“The Spine-tufted Skimmer (Orthetrum chrysis, family Libellulidae) is a relatively widespread dragonfly species that may inhabit a wide range of habitats from pools, ponds to streams in Singapore. The male has a ruby red ‘nose’ and a brilliant red abdomen (above).
“A video clip of the attractive male may be viewed here:
“The female may range from a light honey brown to deep reddish brown, depending on her age (below).
“In October 2014, I was privileged to witness the mating of this dragonfly on a few occasions. The male would usually grasp the female in flight and sweep her away to a secluded spot for the intimate moment (below).
“Although their union seldom exceeds one minute, the male does not release the female immediately after. He continues to grasp the female’s ‘neck’ and they can remain in this tandem position for a while longer (below), thus depriving other males from a chance to mate with her.
“Soon after mating, the female commences her duty of dispersing her fertilised eggs near the bank of the pond or stream. As she does so, the protective male constantly hovers over her like a hawk preventing any rival males from coming close (below).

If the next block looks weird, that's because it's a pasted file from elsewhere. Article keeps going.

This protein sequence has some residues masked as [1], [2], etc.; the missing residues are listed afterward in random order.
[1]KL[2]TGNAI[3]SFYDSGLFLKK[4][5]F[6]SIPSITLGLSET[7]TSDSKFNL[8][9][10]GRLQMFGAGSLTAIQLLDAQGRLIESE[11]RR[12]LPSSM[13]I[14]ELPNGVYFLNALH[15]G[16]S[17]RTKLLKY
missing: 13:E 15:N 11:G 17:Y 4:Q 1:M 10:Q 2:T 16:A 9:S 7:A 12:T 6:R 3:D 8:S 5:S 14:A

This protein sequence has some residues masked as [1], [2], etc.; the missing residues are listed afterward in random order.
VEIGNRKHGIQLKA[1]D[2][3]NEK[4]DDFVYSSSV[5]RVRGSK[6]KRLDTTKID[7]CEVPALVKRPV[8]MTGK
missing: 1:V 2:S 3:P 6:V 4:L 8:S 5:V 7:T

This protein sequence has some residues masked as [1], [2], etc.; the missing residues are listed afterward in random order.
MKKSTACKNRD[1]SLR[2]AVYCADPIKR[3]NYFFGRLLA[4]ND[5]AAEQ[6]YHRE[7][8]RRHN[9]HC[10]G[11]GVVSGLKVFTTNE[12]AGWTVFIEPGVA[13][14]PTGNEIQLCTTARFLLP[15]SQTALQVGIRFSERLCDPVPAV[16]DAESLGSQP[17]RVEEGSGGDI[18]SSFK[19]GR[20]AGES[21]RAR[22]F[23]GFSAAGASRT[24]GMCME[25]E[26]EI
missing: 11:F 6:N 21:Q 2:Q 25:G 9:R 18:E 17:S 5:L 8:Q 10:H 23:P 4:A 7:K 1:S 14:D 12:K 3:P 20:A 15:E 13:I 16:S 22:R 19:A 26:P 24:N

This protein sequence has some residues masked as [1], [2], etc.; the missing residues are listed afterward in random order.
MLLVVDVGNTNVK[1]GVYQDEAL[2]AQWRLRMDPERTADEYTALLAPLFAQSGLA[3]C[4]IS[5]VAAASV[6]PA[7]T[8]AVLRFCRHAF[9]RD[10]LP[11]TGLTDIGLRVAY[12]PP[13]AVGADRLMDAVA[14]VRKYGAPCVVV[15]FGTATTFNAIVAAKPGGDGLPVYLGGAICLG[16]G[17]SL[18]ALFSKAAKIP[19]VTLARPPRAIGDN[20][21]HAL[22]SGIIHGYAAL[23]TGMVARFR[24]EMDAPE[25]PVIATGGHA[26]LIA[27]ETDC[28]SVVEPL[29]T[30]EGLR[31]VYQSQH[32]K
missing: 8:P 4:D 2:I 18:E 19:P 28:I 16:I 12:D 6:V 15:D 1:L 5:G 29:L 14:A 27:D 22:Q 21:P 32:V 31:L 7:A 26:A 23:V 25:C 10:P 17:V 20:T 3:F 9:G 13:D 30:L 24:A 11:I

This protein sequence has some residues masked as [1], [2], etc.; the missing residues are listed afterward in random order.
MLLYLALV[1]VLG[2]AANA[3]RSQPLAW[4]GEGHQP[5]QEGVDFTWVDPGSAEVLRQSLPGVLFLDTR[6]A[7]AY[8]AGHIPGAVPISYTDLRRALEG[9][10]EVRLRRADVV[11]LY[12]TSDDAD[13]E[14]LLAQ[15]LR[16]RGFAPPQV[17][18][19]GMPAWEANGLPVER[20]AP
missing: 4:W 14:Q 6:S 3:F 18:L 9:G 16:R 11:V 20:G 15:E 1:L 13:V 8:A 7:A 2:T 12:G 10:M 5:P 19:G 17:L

“Video clips of the ovipositing female (with conscientious male guarding) may be viewed here:”
“However, ovipositing can be a risky process, as there may be aquatic predators lurking in the shallow waters, lured by the regular dipping of the female’s abdomen upon the water surface. A potential predator would be the snakehead (Channa striata).
“A video clip of the attempted predation by this carnivorous fish on the egg-laying dragonfly may be previewed here:
“The huge splash of water crashing onto the shore was the result of the snakehead charging towards the dragonfly. Fortunately (for the dragonflies), the quick reflexes of both male and female helped them to evade the jaws of death this time.”
Dr. Leong Tzi Ming
11th March 2015